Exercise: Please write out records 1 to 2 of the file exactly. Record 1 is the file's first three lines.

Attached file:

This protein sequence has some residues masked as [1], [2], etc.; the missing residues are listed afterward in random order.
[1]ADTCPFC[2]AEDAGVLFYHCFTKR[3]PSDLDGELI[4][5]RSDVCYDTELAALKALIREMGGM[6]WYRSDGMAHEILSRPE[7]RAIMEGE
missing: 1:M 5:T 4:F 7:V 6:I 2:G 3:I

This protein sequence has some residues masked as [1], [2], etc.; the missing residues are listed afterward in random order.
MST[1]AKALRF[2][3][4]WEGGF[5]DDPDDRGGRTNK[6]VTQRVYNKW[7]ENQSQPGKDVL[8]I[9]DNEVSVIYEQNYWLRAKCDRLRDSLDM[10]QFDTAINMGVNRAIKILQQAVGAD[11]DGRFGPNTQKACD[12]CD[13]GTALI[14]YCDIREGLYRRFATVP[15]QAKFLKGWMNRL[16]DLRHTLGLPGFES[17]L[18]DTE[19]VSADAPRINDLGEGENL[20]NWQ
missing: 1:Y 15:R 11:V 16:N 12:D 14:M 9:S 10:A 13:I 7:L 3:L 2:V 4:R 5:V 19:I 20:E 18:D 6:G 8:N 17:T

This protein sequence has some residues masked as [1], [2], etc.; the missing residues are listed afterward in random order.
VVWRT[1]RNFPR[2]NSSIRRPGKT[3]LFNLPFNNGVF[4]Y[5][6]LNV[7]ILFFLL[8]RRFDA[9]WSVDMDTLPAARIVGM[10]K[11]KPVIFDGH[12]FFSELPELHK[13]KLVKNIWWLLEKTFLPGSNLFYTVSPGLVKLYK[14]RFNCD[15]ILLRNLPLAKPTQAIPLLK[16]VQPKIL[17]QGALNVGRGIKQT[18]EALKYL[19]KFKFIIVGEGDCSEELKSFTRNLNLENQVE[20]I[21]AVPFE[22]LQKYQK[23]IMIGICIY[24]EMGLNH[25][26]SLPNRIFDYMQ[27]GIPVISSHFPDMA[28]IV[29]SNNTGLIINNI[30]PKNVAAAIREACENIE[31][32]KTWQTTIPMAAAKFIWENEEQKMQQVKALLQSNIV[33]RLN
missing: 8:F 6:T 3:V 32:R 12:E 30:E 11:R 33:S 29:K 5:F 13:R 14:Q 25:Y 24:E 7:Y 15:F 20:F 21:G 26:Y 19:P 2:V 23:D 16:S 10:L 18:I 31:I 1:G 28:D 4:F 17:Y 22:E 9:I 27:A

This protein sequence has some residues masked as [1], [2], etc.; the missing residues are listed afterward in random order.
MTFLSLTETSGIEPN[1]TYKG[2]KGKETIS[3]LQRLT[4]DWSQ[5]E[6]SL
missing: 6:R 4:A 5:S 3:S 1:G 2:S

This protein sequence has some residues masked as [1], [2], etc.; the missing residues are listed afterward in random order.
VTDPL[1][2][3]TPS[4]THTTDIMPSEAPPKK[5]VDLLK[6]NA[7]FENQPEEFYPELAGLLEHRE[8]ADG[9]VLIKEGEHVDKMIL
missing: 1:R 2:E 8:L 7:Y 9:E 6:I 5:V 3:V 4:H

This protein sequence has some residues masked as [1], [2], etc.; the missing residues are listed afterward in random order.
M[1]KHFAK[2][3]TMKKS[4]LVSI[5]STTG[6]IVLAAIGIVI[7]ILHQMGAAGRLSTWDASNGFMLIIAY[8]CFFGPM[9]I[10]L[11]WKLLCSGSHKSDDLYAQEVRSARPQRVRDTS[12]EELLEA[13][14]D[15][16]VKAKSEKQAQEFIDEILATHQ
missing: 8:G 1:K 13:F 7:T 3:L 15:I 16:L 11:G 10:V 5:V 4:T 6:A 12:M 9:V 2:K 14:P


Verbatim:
This protein sequence has some residues masked as [1], [2], etc.; the missing residues are listed afterward in random order.
[1]ADTCPFC[2]AEDAGVLFYHCFTKR[3]PSDLDGELI[4][5]RSDVCYDTELAALKALIREMGGM[6]WYRSDGMAHEILSRPE[7]RAIMEGE
missing: 1:M 5:T 4:F 7:V 6:I 2:G 3:I

This protein sequence has some residues masked as [1], [2], etc.; the missing residues are listed afterward in random order.
MST[1]AKALRF[2][3][4]WEGGF[5]DDPDDRGGRTNK[6]VTQRVYNKW[7]ENQSQPGKDVL[8]I[9]DNEVSVIYEQNYWLRAKCDRLRDSLDM[10]QFDTAINMGVNRAIKILQQAVGAD[11]DGRFGPNTQKACD[12]CD[13]GTALI[14]YCDIREGLYRRFATVP[15]QAKFLKGWMNRL[16]DLRHTLGLPGFES[17]L[18]DTE[19]VSADAPRINDLGEGENL[20]NWQ
missing: 1:Y 15:R 11:V 16:N 12:D 14:M 9:S 10:A 13:I 7:L 3:L 2:V 4:R 5:V 19:I 20:E 18:D 6:G 8:N 17:T